# Order of operations for SQL?

Suppose I have this statement:

``````SELECT * FROM MyTable WHERE a = 1 or b = 2 and c = 3
``````

Does that mean: (a = 1) OR (b = 2 AND c = 3) or does it mean (a = 1 or b = 2) AND c = 3? Can I change what it means, i.e. execute the OR before the AND or is this not possible?

• `(a = 1) OR (b = 2 AND c = 3)` – alfasin Jul 17 '12 at 5:46
• Order of operations doesn't really follow this. It will return anything where a=1 and c=3 or anything where b=2 so it's more of an `(a=1 and c=3) or b=2` – jeschafe Jul 17 '12 at 5:47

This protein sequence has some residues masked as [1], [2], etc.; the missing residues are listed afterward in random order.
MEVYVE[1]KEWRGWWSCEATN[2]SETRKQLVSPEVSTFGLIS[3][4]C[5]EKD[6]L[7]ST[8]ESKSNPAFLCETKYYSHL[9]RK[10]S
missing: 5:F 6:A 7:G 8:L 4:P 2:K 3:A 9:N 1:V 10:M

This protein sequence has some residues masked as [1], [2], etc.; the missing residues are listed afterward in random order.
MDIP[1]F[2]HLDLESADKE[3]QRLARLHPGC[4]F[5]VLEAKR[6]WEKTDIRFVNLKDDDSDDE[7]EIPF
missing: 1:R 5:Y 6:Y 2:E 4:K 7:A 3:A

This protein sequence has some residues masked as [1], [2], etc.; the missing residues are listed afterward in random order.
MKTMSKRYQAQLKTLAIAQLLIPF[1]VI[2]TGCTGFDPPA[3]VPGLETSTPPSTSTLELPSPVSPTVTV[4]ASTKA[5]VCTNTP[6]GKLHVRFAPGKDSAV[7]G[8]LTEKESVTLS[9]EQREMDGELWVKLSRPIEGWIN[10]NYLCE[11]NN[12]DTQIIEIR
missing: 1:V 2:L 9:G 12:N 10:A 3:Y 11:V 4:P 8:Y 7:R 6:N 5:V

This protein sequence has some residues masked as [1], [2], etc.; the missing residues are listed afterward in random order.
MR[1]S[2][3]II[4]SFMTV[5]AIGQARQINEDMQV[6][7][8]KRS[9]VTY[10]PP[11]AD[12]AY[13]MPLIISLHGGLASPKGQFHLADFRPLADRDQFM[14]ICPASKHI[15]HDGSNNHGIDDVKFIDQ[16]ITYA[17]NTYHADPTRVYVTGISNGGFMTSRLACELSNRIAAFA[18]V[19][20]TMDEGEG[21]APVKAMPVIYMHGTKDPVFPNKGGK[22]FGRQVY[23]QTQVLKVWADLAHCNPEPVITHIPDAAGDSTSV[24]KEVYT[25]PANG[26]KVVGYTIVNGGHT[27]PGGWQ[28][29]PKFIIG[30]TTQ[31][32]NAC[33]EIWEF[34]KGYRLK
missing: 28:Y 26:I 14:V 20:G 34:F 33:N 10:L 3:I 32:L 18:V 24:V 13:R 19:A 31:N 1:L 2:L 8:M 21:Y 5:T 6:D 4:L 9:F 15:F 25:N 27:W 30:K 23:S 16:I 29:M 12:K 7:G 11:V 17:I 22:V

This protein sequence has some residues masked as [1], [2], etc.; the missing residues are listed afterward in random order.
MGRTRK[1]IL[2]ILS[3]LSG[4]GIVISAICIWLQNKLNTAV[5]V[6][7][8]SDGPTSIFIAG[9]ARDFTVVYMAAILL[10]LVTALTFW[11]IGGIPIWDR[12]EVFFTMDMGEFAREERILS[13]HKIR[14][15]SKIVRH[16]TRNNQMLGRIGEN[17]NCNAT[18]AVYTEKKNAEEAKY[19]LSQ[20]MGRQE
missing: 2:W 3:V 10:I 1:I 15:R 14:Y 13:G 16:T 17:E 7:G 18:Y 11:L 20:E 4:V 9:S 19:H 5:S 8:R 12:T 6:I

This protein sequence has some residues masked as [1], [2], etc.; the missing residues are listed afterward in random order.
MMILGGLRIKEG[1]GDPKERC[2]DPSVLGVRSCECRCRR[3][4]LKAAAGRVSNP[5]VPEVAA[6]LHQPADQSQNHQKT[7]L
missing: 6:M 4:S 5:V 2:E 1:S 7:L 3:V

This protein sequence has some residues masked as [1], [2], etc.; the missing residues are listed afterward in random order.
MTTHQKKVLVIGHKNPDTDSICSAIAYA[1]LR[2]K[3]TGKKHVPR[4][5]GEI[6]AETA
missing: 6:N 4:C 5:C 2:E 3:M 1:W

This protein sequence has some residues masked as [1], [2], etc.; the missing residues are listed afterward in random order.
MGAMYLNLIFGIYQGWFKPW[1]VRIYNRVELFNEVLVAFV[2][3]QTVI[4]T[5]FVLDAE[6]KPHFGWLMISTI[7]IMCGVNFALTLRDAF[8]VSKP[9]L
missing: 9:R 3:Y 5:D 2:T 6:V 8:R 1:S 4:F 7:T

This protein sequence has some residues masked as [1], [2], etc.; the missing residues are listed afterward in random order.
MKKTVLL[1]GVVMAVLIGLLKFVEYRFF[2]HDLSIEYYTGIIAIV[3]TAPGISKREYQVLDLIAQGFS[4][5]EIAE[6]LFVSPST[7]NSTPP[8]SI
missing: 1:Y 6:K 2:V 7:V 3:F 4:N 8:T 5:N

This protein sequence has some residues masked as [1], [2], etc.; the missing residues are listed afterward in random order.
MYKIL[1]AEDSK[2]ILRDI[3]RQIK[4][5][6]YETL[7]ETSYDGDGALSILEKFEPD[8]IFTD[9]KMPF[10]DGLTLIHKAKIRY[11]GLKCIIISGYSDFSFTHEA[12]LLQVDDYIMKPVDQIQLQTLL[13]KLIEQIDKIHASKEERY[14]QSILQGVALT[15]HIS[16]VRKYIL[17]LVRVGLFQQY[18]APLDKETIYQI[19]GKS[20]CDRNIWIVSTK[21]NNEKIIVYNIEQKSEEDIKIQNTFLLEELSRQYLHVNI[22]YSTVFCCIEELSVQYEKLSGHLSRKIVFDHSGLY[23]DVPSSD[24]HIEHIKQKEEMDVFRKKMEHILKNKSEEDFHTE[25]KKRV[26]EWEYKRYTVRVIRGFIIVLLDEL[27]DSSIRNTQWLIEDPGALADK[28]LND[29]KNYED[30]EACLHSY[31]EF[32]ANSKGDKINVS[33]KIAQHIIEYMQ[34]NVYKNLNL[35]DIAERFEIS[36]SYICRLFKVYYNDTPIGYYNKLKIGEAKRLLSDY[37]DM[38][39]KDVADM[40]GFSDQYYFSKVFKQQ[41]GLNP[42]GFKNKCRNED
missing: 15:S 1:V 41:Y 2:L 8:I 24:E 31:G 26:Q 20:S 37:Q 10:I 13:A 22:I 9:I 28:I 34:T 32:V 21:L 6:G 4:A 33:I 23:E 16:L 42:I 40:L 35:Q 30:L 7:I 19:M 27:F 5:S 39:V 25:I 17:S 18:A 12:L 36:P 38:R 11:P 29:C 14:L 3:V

• sorry I know it's not the best example, my real world issue is pretty massive and too difficult to sum up in a compact way, I just needed to know how to lump up operations together – tweetypi Jul 17 '12 at 6:19

## 1 Answer

From Technet:

When more than one logical operator is used in a statement, AND operators are evaluated first. You can change the order of evaluation by using parentheses.

So yes, it means `(a = 1) OR (b = 2 AND c = 3)`.

You can force the behavior you want by writing the parentheses as you did above: `(a = 1 OR b = 2) AND c = 3`